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NN 198094 – Lochgoilhead Church is the perfect choice for those who prefer to travel off the beaten track; it’s in a beautiful village, which is hidden from the rest of the Highlands because there’s no commercial reason to go there, and the roads into Lochgoilhead are steep and twisty; one of them is unpleasant enough to be called Hell’s Glen! Despite this, it’s a stunning place to visit, with mountains cradling you on three sides, and Loch Goil stretching away to the south, where it joins Loch Long. Aside from the church, there’s also a decent public house at the head of the loch, and Carrick Castle is only a short distance away.
So; this is an isolated little village, with superb scenery, tucked away on a little visited peninsula. Hundreds of people drive over the Rest and be Thankful every month, yet never know what peace and tranquility they’re missing out on just down the (treacherously twisty) road. And, of course, that’s why it’s so tranquil and peaceful. This is the very definition of a hidden Scottish gem- and we haven’t even started on the church yet!
There are two roads leading into Lochgoilhead; the B828 peels off from the peak of the Rest and be Thankful as you approach Cowal from Arrochar and, if you’re coming from Cairndow, Strachur, or elsewhere in Cowal, you’ll want to turn off the A815 at ///nerd.advances.improves, then slalom down Hell’s Glen, eventually to be deposited at the head of Loch Goil.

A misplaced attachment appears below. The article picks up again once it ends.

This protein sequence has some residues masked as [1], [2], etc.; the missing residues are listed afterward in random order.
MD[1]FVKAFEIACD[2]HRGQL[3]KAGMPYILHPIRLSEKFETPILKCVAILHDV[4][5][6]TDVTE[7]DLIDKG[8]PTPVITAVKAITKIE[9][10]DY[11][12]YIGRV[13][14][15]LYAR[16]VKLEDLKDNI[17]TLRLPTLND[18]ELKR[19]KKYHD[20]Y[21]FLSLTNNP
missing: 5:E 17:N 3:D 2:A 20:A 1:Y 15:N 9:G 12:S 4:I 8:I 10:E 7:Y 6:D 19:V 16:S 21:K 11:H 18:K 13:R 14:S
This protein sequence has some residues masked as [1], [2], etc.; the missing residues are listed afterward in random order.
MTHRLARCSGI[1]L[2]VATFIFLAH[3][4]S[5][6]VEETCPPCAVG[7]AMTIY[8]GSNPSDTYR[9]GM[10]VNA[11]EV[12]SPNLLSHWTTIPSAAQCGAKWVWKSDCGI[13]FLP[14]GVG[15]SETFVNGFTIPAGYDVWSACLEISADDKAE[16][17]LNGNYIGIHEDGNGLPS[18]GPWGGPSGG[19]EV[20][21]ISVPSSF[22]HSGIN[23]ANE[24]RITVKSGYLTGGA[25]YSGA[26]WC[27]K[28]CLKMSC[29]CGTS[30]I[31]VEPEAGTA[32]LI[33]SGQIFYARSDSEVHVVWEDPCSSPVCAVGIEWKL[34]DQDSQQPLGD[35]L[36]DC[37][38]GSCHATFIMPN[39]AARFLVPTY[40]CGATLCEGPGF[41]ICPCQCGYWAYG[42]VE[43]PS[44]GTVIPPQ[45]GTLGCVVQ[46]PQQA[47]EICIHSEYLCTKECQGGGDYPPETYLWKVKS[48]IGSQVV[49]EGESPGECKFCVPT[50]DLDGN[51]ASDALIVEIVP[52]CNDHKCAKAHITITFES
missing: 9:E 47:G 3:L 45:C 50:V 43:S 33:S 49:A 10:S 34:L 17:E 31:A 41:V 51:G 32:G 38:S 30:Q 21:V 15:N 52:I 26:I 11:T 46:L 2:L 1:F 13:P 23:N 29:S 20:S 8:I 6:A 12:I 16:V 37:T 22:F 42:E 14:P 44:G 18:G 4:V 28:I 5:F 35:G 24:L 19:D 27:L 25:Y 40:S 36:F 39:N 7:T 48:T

The Church of the Three Brethren is on your right just before you reach the loch (at ///headstone.tradition.petty, but the car park is by the lochside, so proceed to ///grants.jammy.mount. Park up, and saunter back toward the church, taking in the views as you do so. The gates are found at ///suitable.noodle.succumbs. They appear locked at first glance, but this is not the case; this Church of Scotland place of worship is open during daylight hours, and welcomes pilgrims of all ilks – do sign the visitor book, and mention that our website brought you here.